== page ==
What Happens When a Client Doesn’t Abide by Your CSA

The client service agreement, or CSA, is a written contract between parties outlining the terms of the relationship, scope of work, payment schedule, and other provisions or clauses specific to the working partnership.

One of the purposes of the CSA is to create shared understandings and expectations of the project so that everyone is on the same page about how the work will roll out. The service agreement also protects your business from potential legal action by creating an enforceable and signed contract between partners.

How to Enforce Your CSA

Before starting any work, you should be sure your CSA is signed, dated, and reviewed by a small business attorney. It’s far better to retain legal services upfront than to later find yourself in a deep hole of legal troubles and fees.

As a legally binding contract, your signed CSA is your go-to document for enforcing any kind of violation in the working relationship. If you find your client failing to abide by its terms and conditions, here are some steps you can take:

First, talk to your client. Sometimes clients are managing multiple projects at once and may not realize they are breaching your contract. Or, they simply forgot certain terms or are running behind schedule. Maintain communication with them throughout the project and don’t be afraid to be forthcoming with reminders if they are falling short of their commitment. Many times a reminder is all it takes to get them back on track or make a payment.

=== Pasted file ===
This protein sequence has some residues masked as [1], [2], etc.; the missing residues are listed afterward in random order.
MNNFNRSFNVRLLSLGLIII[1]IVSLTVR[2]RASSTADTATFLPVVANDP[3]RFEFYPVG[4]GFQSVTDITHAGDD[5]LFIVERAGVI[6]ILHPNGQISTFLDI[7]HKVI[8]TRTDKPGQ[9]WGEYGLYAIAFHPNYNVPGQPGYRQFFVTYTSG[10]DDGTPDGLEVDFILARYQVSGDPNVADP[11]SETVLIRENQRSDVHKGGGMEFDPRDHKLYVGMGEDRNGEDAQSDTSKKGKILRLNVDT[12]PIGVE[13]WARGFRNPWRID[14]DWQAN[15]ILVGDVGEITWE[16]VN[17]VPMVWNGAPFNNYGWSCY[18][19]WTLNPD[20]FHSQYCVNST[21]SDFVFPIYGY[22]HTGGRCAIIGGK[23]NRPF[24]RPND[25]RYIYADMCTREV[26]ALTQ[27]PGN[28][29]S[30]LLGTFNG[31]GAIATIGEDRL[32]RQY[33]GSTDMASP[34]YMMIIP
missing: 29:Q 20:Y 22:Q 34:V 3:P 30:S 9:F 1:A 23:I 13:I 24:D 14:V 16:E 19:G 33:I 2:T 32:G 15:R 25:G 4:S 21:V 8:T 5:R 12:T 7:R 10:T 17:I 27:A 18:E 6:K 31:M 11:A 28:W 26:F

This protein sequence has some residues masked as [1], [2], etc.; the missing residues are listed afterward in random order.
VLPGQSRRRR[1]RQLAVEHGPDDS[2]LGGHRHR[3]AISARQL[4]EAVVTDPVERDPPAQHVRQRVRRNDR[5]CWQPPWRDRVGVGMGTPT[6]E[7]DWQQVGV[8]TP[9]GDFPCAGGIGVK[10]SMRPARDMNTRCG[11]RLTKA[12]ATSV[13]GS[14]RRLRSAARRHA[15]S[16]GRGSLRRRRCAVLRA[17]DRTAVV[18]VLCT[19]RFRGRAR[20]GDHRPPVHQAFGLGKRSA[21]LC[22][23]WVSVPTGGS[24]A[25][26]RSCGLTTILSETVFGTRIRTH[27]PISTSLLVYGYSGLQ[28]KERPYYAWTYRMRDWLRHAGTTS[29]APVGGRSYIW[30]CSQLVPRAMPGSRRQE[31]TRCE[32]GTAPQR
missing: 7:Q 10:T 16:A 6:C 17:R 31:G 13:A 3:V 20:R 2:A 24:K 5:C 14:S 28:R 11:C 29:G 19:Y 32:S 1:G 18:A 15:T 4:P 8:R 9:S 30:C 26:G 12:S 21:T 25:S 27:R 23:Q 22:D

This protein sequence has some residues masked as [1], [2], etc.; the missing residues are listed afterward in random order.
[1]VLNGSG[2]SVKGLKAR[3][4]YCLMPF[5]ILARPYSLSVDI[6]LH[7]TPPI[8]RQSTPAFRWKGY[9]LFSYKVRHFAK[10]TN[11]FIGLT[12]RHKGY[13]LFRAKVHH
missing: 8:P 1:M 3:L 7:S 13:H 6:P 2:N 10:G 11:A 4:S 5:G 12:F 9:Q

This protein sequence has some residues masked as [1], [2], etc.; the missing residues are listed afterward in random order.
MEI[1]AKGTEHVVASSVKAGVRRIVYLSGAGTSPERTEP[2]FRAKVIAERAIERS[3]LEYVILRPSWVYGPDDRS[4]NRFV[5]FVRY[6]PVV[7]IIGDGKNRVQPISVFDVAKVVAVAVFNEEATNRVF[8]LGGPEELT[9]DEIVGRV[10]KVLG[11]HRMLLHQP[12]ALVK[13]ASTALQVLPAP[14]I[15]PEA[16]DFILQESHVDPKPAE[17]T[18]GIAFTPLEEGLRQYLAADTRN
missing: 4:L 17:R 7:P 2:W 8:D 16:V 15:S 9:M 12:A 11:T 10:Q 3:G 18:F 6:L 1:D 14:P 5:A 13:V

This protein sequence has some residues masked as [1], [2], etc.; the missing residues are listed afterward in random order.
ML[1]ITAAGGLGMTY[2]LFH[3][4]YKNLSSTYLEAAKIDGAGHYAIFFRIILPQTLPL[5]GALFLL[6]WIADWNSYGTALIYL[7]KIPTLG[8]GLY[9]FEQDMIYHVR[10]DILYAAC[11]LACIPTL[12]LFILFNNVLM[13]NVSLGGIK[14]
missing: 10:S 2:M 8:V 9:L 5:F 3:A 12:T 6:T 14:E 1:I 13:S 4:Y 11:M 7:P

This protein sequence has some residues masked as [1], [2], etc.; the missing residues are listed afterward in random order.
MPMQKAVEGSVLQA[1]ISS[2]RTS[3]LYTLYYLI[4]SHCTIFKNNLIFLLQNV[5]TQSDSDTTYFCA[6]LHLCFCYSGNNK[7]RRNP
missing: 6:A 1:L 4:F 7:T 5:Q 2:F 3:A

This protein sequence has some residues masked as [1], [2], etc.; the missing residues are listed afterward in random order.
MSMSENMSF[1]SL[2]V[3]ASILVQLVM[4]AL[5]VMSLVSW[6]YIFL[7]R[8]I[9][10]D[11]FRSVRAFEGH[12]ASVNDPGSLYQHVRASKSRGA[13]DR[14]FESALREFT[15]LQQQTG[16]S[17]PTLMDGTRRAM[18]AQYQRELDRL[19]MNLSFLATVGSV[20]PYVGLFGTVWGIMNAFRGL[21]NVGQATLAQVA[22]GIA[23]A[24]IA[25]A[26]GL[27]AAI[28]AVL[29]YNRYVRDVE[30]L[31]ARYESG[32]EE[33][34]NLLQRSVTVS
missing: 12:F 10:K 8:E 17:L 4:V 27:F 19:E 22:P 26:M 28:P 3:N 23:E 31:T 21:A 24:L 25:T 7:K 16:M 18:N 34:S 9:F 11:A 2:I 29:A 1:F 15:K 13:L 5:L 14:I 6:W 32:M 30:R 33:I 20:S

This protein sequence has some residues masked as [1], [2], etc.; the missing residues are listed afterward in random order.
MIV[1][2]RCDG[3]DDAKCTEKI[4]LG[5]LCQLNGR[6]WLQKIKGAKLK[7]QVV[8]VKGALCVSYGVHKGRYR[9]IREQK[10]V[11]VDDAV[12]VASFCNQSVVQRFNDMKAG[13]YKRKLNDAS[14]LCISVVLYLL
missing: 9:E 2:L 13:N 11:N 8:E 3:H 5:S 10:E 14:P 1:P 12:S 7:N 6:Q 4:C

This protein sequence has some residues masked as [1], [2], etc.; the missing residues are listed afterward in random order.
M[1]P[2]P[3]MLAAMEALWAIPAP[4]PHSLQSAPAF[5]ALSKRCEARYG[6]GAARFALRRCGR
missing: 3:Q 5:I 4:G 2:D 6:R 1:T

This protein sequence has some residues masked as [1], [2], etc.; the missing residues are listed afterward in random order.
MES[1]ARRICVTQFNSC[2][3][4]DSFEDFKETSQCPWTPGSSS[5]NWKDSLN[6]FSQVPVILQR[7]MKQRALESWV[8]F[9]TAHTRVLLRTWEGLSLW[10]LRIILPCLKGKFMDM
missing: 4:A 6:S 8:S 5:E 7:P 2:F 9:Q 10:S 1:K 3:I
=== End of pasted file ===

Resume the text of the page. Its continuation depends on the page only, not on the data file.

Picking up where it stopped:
If needed, consult an attorney. If disputes arise or your client fails to uphold their end of the agreement, talk to a small business lawyer about your rights and next steps. They will review your contract and advise you on the best ways to proceed.

Pursue legal action if necessary. As a last resort, you may need to take legal action or move forward with arbitration. This is just one reason why it is so crucial to include an attorney fee provision in your contracts and why some generic contracts just don’t cut it. If legal action is something you need to pursue, make sure to talk with an attorney who focuses on your area of business as you prepare to take action.

Client contracts are important agreements to establish trust, expectations, and protections for your business. If you need help drafting a CSA or enforcing one for your Florida business, don’t hesitate to reach out to our commercial law team at Silverberg|Brito, PLLC.

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